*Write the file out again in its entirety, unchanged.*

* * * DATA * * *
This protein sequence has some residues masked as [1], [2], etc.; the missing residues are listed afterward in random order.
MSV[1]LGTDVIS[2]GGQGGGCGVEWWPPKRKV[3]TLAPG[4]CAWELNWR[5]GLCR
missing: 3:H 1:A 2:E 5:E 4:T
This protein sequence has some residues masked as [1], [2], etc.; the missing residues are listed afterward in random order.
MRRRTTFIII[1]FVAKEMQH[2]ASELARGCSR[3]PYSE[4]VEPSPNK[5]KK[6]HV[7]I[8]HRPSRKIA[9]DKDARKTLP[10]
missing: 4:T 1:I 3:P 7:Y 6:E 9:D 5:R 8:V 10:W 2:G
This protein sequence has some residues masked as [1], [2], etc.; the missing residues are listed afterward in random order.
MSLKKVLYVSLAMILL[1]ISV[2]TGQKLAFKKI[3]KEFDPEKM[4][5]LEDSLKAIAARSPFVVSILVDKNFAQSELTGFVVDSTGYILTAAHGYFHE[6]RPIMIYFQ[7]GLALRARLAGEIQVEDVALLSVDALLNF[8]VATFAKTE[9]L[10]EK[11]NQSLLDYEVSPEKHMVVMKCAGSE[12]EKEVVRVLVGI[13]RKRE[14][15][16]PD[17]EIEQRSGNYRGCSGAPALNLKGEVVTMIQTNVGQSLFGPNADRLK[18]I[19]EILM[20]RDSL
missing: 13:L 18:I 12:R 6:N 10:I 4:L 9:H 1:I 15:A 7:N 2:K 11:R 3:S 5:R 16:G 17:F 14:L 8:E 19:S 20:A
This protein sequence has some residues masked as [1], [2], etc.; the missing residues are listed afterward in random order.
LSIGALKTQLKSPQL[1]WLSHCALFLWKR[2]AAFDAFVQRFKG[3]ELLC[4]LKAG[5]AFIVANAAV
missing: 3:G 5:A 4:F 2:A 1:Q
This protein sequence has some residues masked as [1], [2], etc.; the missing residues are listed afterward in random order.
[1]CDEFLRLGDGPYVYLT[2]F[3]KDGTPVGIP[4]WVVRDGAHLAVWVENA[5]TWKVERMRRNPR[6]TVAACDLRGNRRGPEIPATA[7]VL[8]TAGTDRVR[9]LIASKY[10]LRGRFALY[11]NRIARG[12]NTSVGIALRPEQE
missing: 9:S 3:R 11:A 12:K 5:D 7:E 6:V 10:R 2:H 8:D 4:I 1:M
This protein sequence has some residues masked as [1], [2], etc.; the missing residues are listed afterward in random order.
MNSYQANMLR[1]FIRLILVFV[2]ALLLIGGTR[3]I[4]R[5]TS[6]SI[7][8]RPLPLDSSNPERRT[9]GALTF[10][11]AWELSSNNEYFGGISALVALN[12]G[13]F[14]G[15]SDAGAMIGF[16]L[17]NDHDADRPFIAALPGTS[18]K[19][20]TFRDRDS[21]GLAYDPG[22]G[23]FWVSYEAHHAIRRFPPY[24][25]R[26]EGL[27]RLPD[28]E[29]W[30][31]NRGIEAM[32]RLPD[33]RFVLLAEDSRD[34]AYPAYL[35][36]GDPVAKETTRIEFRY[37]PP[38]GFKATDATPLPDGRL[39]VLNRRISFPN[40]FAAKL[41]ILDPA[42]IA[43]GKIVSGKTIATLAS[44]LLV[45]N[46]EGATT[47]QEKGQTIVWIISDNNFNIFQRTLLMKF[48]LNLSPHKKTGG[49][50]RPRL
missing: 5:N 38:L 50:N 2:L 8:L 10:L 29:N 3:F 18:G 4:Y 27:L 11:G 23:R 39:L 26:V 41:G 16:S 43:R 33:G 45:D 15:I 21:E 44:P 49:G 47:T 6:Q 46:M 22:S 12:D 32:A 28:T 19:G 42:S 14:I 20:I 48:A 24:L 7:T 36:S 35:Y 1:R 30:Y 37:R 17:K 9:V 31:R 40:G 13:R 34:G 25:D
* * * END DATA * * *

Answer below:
This protein sequence has some residues masked as [1], [2], etc.; the missing residues are listed afterward in random order.
MSV[1]LGTDVIS[2]GGQGGGCGVEWWPPKRKV[3]TLAPG[4]CAWELNWR[5]GLCR
missing: 3:H 1:A 2:E 5:E 4:T
This protein sequence has some residues masked as [1], [2], etc.; the missing residues are listed afterward in random order.
MRRRTTFIII[1]FVAKEMQH[2]ASELARGCSR[3]PYSE[4]VEPSPNK[5]KK[6]HV[7]I[8]HRPSRKIA[9]DKDARKTLP[10]
missing: 4:T 1:I 3:P 7:Y 6:E 9:D 5:R 8:V 10:W 2:G
This protein sequence has some residues masked as [1], [2], etc.; the missing residues are listed afterward in random order.
MSLKKVLYVSLAMILL[1]ISV[2]TGQKLAFKKI[3]KEFDPEKM[4][5]LEDSLKAIAARSPFVVSILVDKNFAQSELTGFVVDSTGYILTAAHGYFHE[6]RPIMIYFQ[7]GLALRARLAGEIQVEDVALLSVDALLNF[8]VATFAKTE[9]L[10]EK[11]NQSLLDYEVSPEKHMVVMKCAGSE[12]EKEVVRVLVGI[13]RKRE[14][15][16]PD[17]EIEQRSGNYRGCSGAPALNLKGEVVTMIQTNVGQSLFGPNADRLK[18]I[19]EILM[20]RDSL
missing: 13:L 18:I 12:R 6:N 10:I 4:L 9:H 1:I 15:A 7:N 2:K 11:R 3:S 5:R 16:G 17:F 14:L 8:E 19:S 20:A
This protein sequence has some residues masked as [1], [2], etc.; the missing residues are listed afterward in random order.
LSIGALKTQLKSPQL[1]WLSHCALFLWKR[2]AAFDAFVQRFKG[3]ELLC[4]LKAG[5]AFIVANAAV
missing: 3:G 5:A 4:F 2:A 1:Q
This protein sequence has some residues masked as [1], [2], etc.; the missing residues are listed afterward in random order.
[1]CDEFLRLGDGPYVYLT[2]F[3]KDGTPVGIP[4]WVVRDGAHLAVWVENA[5]TWKVERMRRNPR[6]TVAACDLRGNRRGPEIPATA[7]VL[8]TAGTDRVR[9]LIASKY[10]LRGRFALY[11]NRIARG[12]NTSVGIALRPEQE
missing: 9:S 3:R 11:A 12:K 5:D 7:E 6:V 10:R 2:H 8:D 4:I 1:M
This protein sequence has some residues masked as [1], [2], etc.; the missing residues are listed afterward in random order.
MNSYQANMLR[1]FIRLILVFV[2]ALLLIGGTR[3]I[4]R[5]TS[6]SI[7][8]RPLPLDSSNPERRT[9]GALTF[10][11]AWELSSNNEYFGGISALVALN[12]G[13]F[14]G[15]SDAGAMIGF[16]L[17]NDHDADRPFIAALPGTS[18]K[19][20]TFRDRDS[21]GLAYDPG[22]G[23]FWVSYEAHHAIRRFPPY[24][25]R[26]EGL[27]RLPD[28]E[29]W[30][31]NRGIEAM[32]RLPD[33]RFVLLAEDSRD[34]AYPAYL[35][36]GDPVAKETTRIEFRY[37]PP[38]GFKATDATPLPDGRL[39]VLNRRISFPN[40]FAAKL[41]ILDPA[42]IA[43]GKIVSGKTIATLAS[44]LLV[45]N[46]EGATT[47]QEKGQTIVWIISDNNFNIFQRTLLMKF[48]LNLSPHKKTGG[49][50]RPRL
missing: 5:N 38:L 50:N 2:L 8:L 10:L 29:N 3:F 18:G 4:Y 27:L 11:G 23:R 39:L 26:V 41:G 16:S 43:R 33:G 45:D 15:I 21:E 44:P 49:G 47:T 6:Q 46:M 22:S 12:D 32:A 28:T 19:G 42:S 14:I 20:I 48:A 24:L 7:T 36:S 35:Y 1:R 30:Y 37:R 17:K 9:V 31:R 40:G 13:R 34:G 25:D